Knowing the levels of nitrogen in your soil provides a base in which one can confidently decide on the amount of fertilizer that must be applied to achieve a desired yield. Similarly, being conscious of carbon levels in soil provides an indication of amendments required, such as manure or green manure (cover crops). To know how much N is available to the plant, a standard soil chemical test exposes soil samples from the field to a salt solution. The cations from the salt solution compete with cations on clay mineral surface exchange sites, thereby releasing N ions in solution. Extraction of nitrogen and/or carbon can also be achieved by combustion, where the soil samples are burned, and the emanating smoke is tested for C and N content. Soil chemical analyses will provide results for C as percentage of organic matter (%OM) and N as either ammonium (NH4+) and/or nitrate (NO3-) ions. The Haney soil analysis test, developed by Rick Haney at United States Department of Agriculture research station in Temple, Texas, is an alternative test to the standard soil chemical analyses for carbon and nitrogen. The Haney soil test replaces a salt solution with water as the extraction medium.
This project investigates methods to lower input costs and maximize profit, not necessarily yield. The rate of fertilizer applied to a crop should influence its growth and the amount of C and N readily available for the season. Cash crops such as canola, pea, and wheat were selected and sown under three different fertility levels (no fertilizer, 30%, and a 100% of the nitrogen rates recommended by the Haney soil test). This experiment was treated as a randomized complete block design and replicated four times. This trial will be conducted again in 2021.
There was no significant difference in canola yield when subject to either 0%, 30%, or 100% of the Haney soil test recommended fertilization levels (P=0.13). Applying 0% of the recommended nitrogen led to the lowest yield of 6.8 bu/ac; applying 100% led to the highest, 8.3 bu/ac. The C.V. is 54.8, too high for results to be accepted as reliable. As with other experiments, this is likely due to weather-induced stress.
Treatment yields all fell within the range of 6-9 bu/acre. There was no significant difference in pea yields when subject to either 0%, 30%, or 100% of the Haney soil test nitrogen recommendations (P=0.4). As with canola, the coefficient of variation coinciding with the pea yield analysis was high at 28.4. Consequently, the results are unlikely to be indicative of true treatment effects.
The mean weight yields from each of the three treatments spanned two bushels/acre (50 bu/ac to 52 bu/acre). Similarly, test weight values for each treatment were nearly the same, 63-64 lb/bu. There was no significant difference in wheat yield regardless of the level of nitrogen applied (P=0.98). Likewise, test weight values were not significantly different (P=0.47), nor were protein contents (P=0.85).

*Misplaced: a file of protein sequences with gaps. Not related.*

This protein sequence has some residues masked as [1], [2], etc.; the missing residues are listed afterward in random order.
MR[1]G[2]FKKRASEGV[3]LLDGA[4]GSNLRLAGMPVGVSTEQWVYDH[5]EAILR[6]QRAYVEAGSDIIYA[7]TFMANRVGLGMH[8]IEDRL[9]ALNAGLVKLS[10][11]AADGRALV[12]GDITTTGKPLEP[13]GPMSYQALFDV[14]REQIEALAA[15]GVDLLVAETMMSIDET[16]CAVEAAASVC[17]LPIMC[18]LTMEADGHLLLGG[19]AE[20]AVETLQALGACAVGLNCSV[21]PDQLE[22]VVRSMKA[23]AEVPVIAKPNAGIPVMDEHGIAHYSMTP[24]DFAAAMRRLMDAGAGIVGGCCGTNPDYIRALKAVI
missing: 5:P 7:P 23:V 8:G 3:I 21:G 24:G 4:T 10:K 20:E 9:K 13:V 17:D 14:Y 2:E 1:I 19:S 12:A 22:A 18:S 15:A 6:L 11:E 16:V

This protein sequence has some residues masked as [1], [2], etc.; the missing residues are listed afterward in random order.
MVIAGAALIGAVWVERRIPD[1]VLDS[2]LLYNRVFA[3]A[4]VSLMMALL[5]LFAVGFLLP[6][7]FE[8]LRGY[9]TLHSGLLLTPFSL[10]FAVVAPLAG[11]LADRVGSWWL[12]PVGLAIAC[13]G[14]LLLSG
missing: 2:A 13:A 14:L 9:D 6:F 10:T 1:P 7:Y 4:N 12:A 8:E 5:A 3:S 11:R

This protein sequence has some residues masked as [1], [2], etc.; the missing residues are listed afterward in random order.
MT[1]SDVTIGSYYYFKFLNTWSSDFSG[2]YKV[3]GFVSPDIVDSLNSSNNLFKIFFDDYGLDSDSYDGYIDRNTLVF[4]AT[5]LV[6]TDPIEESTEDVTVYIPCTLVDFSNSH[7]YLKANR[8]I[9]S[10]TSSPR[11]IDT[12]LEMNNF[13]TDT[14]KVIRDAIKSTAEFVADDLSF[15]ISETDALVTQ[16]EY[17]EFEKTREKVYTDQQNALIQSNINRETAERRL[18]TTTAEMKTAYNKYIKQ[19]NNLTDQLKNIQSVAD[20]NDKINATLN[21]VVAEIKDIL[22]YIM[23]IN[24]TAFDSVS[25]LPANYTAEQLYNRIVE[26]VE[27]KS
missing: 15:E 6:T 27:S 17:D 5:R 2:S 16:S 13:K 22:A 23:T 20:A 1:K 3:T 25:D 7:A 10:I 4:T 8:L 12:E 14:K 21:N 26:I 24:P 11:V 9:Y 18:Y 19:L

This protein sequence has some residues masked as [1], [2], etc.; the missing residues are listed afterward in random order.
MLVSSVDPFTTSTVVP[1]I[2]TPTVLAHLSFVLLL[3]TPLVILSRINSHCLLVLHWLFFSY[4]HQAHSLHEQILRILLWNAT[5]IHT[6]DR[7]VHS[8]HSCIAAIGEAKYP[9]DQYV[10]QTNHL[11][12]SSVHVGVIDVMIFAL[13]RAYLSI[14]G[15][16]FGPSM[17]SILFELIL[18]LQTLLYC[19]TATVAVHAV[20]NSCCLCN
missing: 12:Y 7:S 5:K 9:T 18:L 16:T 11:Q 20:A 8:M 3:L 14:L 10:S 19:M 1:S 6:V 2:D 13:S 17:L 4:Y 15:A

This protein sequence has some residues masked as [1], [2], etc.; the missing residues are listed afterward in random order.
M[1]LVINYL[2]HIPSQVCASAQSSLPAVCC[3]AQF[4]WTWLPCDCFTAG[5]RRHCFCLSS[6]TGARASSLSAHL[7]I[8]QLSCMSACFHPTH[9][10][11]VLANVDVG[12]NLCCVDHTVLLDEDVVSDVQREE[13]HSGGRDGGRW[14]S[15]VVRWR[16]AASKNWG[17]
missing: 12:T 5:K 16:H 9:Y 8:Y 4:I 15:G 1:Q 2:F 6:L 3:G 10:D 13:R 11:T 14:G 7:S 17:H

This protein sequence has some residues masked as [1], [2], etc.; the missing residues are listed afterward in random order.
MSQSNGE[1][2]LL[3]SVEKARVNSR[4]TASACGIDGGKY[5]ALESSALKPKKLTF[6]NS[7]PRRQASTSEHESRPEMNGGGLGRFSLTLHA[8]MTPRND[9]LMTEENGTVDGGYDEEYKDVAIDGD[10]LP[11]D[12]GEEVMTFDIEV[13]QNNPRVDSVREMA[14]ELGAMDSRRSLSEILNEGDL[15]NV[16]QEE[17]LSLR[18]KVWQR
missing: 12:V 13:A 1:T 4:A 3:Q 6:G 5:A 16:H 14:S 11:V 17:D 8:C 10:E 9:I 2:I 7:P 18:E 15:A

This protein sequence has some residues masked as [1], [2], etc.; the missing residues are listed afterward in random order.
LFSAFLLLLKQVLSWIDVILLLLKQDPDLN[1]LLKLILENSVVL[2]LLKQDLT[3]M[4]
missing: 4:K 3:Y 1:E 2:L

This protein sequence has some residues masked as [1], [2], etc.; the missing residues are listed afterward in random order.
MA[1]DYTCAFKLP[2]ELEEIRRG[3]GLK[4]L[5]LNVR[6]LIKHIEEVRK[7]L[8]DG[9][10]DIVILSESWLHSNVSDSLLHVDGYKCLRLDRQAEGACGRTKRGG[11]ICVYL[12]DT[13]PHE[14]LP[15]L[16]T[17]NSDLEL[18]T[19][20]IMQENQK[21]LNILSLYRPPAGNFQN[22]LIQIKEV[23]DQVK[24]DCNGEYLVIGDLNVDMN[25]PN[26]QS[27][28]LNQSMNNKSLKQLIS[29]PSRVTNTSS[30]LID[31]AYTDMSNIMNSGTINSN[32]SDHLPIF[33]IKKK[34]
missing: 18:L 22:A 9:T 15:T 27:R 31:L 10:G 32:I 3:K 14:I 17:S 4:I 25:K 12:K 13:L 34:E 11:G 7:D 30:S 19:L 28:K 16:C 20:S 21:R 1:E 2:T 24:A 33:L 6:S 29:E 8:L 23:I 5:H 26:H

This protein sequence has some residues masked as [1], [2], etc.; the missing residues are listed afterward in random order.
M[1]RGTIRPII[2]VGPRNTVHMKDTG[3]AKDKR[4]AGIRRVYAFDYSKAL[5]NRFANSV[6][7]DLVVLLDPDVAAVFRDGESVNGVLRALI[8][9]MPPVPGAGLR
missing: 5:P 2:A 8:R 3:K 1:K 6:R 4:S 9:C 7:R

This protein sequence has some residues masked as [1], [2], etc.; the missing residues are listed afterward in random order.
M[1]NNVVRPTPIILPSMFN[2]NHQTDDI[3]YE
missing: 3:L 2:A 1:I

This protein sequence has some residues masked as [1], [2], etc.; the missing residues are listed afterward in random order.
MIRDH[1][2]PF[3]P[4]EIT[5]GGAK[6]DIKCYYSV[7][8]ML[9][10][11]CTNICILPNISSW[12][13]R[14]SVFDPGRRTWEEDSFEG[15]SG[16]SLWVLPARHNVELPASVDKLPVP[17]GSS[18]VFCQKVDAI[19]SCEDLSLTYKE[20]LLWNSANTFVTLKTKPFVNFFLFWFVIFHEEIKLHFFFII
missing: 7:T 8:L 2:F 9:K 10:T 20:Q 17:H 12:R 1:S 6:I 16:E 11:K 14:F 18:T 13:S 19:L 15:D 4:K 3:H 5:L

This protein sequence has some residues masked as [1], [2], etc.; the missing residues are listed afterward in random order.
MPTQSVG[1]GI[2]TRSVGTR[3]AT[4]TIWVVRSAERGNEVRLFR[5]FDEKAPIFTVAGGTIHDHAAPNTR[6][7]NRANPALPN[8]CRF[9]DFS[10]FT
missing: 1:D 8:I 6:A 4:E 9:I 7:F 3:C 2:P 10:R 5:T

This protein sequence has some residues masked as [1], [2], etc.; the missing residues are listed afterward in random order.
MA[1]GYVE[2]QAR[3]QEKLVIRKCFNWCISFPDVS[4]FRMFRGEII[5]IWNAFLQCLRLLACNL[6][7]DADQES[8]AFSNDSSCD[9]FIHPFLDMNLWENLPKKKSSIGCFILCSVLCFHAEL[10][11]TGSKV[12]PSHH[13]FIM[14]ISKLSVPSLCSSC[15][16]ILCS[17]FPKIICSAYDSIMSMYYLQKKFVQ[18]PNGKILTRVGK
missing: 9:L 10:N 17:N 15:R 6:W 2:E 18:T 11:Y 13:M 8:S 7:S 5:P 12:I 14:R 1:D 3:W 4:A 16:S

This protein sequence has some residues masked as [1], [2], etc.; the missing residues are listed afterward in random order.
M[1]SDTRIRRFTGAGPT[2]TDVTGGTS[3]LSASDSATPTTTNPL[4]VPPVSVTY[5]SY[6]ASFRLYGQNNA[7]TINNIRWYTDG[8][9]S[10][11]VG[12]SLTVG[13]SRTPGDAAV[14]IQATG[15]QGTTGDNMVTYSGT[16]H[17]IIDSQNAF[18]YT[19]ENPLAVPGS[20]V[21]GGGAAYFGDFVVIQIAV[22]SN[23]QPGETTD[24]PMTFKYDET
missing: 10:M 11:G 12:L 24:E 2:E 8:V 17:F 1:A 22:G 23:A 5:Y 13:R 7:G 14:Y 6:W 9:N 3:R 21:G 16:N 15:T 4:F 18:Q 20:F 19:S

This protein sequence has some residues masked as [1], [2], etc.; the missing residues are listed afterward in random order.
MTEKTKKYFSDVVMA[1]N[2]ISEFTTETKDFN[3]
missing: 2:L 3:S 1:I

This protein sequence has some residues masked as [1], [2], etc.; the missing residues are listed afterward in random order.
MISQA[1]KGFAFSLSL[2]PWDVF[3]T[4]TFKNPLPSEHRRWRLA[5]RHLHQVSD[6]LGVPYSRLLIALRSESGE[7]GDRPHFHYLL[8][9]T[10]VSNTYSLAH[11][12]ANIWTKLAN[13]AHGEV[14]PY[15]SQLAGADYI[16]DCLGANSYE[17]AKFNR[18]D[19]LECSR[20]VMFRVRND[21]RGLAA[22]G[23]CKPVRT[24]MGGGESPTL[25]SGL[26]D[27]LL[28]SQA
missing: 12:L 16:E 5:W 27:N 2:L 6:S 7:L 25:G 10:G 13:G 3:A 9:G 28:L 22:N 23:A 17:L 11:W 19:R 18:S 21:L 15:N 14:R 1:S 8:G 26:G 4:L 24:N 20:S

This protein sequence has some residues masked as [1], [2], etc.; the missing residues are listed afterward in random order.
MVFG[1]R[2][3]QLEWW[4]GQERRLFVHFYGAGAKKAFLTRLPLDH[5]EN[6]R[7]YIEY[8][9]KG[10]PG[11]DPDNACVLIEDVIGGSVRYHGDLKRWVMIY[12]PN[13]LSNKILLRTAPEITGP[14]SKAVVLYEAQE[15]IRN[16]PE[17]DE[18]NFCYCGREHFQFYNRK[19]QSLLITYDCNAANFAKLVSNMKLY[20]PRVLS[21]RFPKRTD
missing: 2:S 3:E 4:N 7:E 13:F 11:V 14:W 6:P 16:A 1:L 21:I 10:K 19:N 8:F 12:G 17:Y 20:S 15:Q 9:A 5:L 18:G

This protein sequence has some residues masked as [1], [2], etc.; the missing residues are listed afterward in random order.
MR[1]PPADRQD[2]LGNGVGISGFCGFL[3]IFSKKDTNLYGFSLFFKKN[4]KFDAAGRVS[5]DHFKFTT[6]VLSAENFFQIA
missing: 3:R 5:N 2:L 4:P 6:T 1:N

This trial compares wheat subject to differing combinations of in-furrow and foliar applied nitrogen (N) and fulvic acid (FA). Yield, test weight, and protein content was assessed. The trial will be repeated in 2021 and 2022.
There were no significant differences between the measured yields (P=0.04). Similarly, all treatments (control; soil applied nitrogen + fulvic acid; soil applied nitrogen + fulvic acid AND foliar applied nitrogen + fulvic acid) exhibited test weights too similar to be regarded as different by the statistical analysis. Test weight (P=0.52) values ranged only one lb/bu, that is, between 63.5-64 lb/bu. No significant differences were found in protein content (P=0.09).
AAC Brandon wheat yields were observed under the influence of different R.A. West Int. proprietary amendments including humic acid.
As per being a demo with only one replicate, there is not enough data to bring forth a statistically proven conclusion. Looking at the results of each respective plot, Calpak Foliar treatment yielded highest at 35 bushels per acre and exhibited the lowest test weight at 42 lb/bu. The test weights of all other treated plots ranged from 61-64 lb/bu. Protein content ranged from 10.6% to 14.5%, with Humik Blend 2 representing the former, and Humik Blend 1, the latter.
Six of the eight intercrops were shown to yield more as an intercrop than as monocrops sown separately across an equivalent area of land. These mixes included faba bean and wheat, barley and peas, oats and peas, oats and crimson clover, wheat and red clover, and barley and red lentils. As seen from the yield graph below, peas did not emerge in this year’s intercrop trial, nor did canola due to excess moisture. The C.V. value corresponding with the yield analysis is 60.3, thus results should not be considered reliable.